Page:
Home testing devices could monitor epilepsy drug levels, reduce clinical visits

Medications remain the mainstay of epilepsy treatment, and to date there are no FDA-approved devices that provide an accurate means of detection for generalized tonic-clonic seizures (GTCS), or convulsions, during activities of daily living. Two new studies presented at the American Epilepsy Society's 67th Annual Meeting in Washington D.C. provide data that warrants the development of non-invasive devices with the capability to signal the onset of an epileptic seizure and could be crucial to optimal patient dosing.

Interim analysis that aims to validate a seizure detection software algorithm was presented to support the development of a non-invasive detection device with the ability to measure electromyography (EMG) signals (Poster 2.037 / Abstract 1750832). Patients in this study were asked to wear an arm-device that detected all GTCS within 30 seconds of arm motor action. Thirty-three patients with a history of seizures were enrolled in the study while in the hospital Epilepsy Monitoring Unit for routine EEG monitoring.

"Our study demonstrates the feasibility to detect generalized tonic-clonic seizures with an arm device analyzing muscle activity during . We were able to capture the GTCS through analysis of EMG signals and confirmed these using video-EEG (vEEG) recordings. The was optimized using baseline measurements of maximum voluntary muscle contraction (MVC). In all but one instance that a GTCS was recorded by vEEG, it was also captured by EMG, proving the device to be over 95% sensitive in detecting GTCSs," said Akos Szabo, MD, the lead researcher of the study.

The results determined that the seizure detection algorithm appeared superior to the other devices currently under investigation or currently commercialized. Only one false alarm was triggered during 1,400 hours of activities of normal living.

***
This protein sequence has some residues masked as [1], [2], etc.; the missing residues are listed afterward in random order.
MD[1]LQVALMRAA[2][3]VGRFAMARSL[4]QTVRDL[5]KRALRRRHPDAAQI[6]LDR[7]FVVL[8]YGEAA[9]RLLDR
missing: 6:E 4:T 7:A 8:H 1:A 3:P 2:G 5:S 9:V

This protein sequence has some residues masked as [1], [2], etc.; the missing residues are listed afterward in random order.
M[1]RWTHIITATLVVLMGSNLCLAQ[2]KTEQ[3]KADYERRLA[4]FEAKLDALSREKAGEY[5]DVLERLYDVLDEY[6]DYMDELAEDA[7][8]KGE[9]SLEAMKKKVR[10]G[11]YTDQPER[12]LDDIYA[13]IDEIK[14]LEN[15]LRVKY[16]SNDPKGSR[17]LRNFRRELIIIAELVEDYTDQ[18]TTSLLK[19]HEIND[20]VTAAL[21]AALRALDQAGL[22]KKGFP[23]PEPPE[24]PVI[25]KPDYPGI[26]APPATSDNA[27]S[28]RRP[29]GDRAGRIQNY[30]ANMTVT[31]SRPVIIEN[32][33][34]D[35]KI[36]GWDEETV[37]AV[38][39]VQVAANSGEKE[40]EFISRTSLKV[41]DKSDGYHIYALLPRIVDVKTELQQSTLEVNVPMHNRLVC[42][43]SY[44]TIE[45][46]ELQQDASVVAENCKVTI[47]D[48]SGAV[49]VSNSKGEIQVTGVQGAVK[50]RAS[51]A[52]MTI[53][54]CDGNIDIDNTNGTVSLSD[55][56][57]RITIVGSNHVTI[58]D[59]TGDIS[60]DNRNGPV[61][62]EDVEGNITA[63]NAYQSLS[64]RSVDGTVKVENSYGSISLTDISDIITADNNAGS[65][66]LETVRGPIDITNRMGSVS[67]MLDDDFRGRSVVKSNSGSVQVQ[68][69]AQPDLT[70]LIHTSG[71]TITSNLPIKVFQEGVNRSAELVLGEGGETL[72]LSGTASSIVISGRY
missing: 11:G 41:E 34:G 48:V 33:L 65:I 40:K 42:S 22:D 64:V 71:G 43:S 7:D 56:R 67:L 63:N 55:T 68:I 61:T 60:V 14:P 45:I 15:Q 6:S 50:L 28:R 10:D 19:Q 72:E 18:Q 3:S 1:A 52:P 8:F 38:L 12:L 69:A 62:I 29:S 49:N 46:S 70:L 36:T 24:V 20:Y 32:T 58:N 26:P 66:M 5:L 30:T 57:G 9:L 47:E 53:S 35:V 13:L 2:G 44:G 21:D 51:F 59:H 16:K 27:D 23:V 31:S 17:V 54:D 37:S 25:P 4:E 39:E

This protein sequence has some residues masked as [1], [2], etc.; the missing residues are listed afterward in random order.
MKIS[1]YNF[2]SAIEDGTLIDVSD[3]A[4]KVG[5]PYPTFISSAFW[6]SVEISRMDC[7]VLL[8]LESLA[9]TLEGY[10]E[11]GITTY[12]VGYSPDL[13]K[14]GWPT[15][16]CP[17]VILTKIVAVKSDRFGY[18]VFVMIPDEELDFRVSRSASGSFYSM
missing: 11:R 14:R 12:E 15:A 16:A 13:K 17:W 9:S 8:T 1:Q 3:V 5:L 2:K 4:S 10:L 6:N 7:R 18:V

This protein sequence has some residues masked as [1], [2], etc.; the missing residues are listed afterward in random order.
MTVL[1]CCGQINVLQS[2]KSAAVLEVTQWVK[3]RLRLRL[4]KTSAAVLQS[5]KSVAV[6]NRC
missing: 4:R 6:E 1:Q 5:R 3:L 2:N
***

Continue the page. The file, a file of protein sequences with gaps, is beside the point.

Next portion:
In a related study conducted by a research team at the University of Texas Houston, a study testing bio-nano-chips (BNCs) as a non-invasive, repeatable and adaptable alternative to serial serum antiepileptic drug measurements (Platform A.09 / Abstract 1750229). This study provides a report on progress towards developing a realistic saliva-based BNC system for two commonly used antiepileptic drugs – phenytoin (PHT) and phenobarbital (PHB). The purpose of this technology is to allow a patient or their caregiver to detect the level of antiepileptic drugs in their system and monitor their drug levels outside of their doctor's office.

"These bio-nano-chips, or "labs on a chip" as we like to call them, are a new generation of compact, programmable chemical processors that will satisfy the urgent need for non-invasive, adaptable and cost effective alternatives to blood test," said Giridhar P. Kalamangalam, MD.

The BNC calibration signals were robust and provided low reliable limits of detection, and compared favorably to the in-lab gold standards. Further work will aim to produce a practical point of care diagnostic, eventually a hand-held device the size of a credit card that will empower patients to monitor drug intake on their own.

Provided by American Epilepsy Society

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